The tiny island of Niihau was chosen as it was only a 30-minute flight from Pearl Harbor and was believed to be uninhabited. Japanese Fighter Pilot Who, after Pearl Harbor, Crash-Landed on Hawaiian Island & Terrorized the Residents.

Immediately after the bombing of Pearl Harbor on December 7, 1941 . Japanese pilot Shigenori Nishikaichi was flying his Mitsubishi Zero over the Pacific.

Immediately after the bombing of Pearl Harbor on December 7, 1941 - the date that would live in infamy - there began a peculiar and violent episode that has more or less lived in obscurity ever since. The 22-year-old was escorting several bombers that were part of a second wave of attack on Pearl Harbor, with Bellows Field, an Army airbase, as their target. Niihau is the second-smallest and westernmost of the eight major Hawaiian islands. It has remained privately owned and lightly populated since the Robinson family purchased the island from King Kamehameha V in 1864.

Since the Japanese attack was a total surprise, many of the first torpedoes .

Since the Japanese attack was a total surprise, many of the first torpedoes and bombs dropped on the unsuspecting ships hit their targets. The damage done was severe. Although the crews on board each battleship worked feverishly to keep their ship afloat, some were destined to sink. All this damage was done by the Japanese, who suffered very few losses themselves - just 29 aircraft and five midget subs. The United States Enters World War II. The news of the attack on Pearl Harbor quickly spread throughout the United States.

The true story of a Japanese fighter pilot, who while trying to return to his ship after the Pearl Harbor attack, crash-landed on the American territory of Niihau, Hawaii and terrorized its residents.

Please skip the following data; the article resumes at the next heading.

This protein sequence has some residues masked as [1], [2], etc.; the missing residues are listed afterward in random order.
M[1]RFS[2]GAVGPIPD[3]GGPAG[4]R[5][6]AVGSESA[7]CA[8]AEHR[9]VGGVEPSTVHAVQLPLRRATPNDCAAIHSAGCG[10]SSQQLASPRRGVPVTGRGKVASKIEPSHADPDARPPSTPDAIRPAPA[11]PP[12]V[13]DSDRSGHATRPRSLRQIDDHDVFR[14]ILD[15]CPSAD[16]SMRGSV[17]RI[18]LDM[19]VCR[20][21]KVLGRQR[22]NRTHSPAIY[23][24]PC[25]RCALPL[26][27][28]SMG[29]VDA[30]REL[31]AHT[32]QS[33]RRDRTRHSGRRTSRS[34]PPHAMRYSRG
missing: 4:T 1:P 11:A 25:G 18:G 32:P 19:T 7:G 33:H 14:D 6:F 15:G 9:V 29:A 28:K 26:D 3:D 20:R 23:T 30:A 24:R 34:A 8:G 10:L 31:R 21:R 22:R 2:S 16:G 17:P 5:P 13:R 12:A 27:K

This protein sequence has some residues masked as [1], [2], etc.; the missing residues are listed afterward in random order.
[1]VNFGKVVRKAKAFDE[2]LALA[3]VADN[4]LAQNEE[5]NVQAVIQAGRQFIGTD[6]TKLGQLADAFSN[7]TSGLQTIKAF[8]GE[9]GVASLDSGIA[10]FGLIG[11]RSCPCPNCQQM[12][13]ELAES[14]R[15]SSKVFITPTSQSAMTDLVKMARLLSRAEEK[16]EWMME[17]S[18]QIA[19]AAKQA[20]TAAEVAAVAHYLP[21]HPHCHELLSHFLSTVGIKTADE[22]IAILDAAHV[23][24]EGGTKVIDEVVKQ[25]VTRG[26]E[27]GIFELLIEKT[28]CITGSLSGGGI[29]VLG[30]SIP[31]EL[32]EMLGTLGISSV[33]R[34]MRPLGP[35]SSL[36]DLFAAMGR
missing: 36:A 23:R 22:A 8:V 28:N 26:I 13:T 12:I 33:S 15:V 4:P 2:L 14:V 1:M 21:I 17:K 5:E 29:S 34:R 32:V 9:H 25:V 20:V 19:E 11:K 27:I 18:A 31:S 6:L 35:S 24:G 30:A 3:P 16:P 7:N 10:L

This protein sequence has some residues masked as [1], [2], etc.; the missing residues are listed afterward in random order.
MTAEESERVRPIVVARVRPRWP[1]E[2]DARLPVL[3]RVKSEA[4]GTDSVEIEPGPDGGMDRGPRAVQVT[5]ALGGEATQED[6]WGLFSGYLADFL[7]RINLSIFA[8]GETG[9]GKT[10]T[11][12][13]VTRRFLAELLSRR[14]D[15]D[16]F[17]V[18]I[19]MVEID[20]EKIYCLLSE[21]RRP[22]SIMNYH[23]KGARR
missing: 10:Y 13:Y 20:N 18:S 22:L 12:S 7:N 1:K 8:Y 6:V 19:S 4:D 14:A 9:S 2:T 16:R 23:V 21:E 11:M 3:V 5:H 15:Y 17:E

Stan
I strongly recommend reading the book, as it gives a pretty clear picture of how people can find themselves swayed by their fears and their desires, to do "the wrong thing." The writer seems to place too much of the blame on the racism that the U.S. practiced against the 1st or 2nd generation Japanese at the time. Certainly, the U.S. was a more racist society at the time and it is understandable how that influenced what happened and why it happened, but (IMHO) there is too much sympathy given to the Japanese pilot, Japanese government, and towards Harad, who turned against the U.S.
Kerahuginn
Great telling of a fascinating story I had never heard.
Enone
A magazine article streched into a book. Not a lot of info.
Mori
Fascinating story well told.
Pruster
I find this book exciting to read about real lives that really took place back then before I was born. Maybe it isn't fair that I should be writing this, but I haven't finish reading the entire book yet. I find it very moving how those hawaiian people coped with the problems they had with the pilot. The hawaiian people lived in a quiet peaceful life until that day when the pilot landed. They were simple people and brave. I think the author wrote this book well enough for us to realize the protection this Niihau Island and the people on it need. I respect their rights for the island to be called 'forbidden island' to keep their culture 100%. I was only 17 miles away when I took the picture of Niihau Island from Kauai's Barking Sand beach. The view of the island is beautiful. Perhaps someday I'll come back and visit Niihau, of course, go with the tour boat. I really appreciated the pictures of people and places in the book, plus the map of the locations. I have yet to read another Niihau book on people's lives on the island. On the title of the book, a word "Terrorized" perhaps should not be printed. I feel the pilot started it but I would replace Terrorized to Stirred-Up or Upset.
Urllet
A little bit of Hawaii history that many may not know. I found it to be quite illuminating about the status and beliefs of the citizenry at the time of the Japanese attack on Pearl Harbor. One is stimulated to think what one would do, as did these citizens of Ni'ihau.
Phenade
This topic is ofthen aluded to in other reads i have done, and it was good to get a more in depth look at it. The writing style though is a bit awkward, almost as if English is a second language, or the editor should have cleaned it up some to make the reading smoother
Interesting story about a small, overlooked portion of a very dramatic day in US history. Well told, although very simply written.